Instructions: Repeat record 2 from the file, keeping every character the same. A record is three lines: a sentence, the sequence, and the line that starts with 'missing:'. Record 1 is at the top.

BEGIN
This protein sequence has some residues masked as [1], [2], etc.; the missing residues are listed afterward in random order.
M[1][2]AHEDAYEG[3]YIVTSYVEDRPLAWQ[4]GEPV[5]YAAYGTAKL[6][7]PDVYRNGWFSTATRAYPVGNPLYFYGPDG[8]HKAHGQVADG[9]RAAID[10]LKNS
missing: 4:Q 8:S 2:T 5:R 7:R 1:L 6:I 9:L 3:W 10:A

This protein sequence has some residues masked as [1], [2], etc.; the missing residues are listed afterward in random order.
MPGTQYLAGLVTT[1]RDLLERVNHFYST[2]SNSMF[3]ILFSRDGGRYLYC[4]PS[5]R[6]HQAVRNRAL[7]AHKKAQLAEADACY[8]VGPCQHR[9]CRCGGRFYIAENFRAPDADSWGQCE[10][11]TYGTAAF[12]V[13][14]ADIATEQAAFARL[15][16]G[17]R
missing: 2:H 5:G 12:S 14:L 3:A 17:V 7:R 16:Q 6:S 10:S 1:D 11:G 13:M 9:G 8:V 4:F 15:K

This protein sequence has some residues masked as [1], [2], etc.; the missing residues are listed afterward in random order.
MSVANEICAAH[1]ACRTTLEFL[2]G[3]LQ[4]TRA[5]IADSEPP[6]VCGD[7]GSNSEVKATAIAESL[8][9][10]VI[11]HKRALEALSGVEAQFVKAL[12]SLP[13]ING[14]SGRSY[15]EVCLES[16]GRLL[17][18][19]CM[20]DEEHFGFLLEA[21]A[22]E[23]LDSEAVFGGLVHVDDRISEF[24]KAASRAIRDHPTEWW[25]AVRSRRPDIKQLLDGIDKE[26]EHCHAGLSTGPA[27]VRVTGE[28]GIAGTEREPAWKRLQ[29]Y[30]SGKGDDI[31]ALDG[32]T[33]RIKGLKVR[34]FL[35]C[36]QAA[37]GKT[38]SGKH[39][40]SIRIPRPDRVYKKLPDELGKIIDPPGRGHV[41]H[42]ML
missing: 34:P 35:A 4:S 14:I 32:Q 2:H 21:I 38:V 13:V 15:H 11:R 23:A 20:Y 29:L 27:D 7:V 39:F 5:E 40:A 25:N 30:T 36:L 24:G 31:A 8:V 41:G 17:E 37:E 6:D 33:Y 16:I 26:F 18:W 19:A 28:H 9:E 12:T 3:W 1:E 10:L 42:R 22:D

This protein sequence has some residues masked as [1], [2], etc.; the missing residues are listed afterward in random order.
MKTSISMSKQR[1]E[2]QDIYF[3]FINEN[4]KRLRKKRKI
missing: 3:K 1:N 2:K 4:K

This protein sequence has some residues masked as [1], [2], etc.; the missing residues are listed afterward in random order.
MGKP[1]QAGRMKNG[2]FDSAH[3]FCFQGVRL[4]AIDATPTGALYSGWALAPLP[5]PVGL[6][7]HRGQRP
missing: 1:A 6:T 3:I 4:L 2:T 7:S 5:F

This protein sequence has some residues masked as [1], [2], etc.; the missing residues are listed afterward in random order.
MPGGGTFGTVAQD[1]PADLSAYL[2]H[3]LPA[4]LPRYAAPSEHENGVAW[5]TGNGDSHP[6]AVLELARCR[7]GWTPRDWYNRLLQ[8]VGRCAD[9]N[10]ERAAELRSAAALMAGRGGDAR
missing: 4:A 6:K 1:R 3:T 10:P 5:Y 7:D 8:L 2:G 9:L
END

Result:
This protein sequence has some residues masked as [1], [2], etc.; the missing residues are listed afterward in random order.
MPGTQYLAGLVTT[1]RDLLERVNHFYST[2]SNSMF[3]ILFSRDGGRYLYC[4]PS[5]R[6]HQAVRNRAL[7]AHKKAQLAEADACY[8]VGPCQHR[9]CRCGGRFYIAENFRAPDADSWGQCE[10][11]TYGTAAF[12]V[13][14]ADIATEQAAFARL[15][16]G[17]R
missing: 2:H 5:G 12:S 14:L 3:A 17:V 7:R 16:Q 6:S 10:S 1:D 11:G 13:M 9:G 8:V 4:F 15:K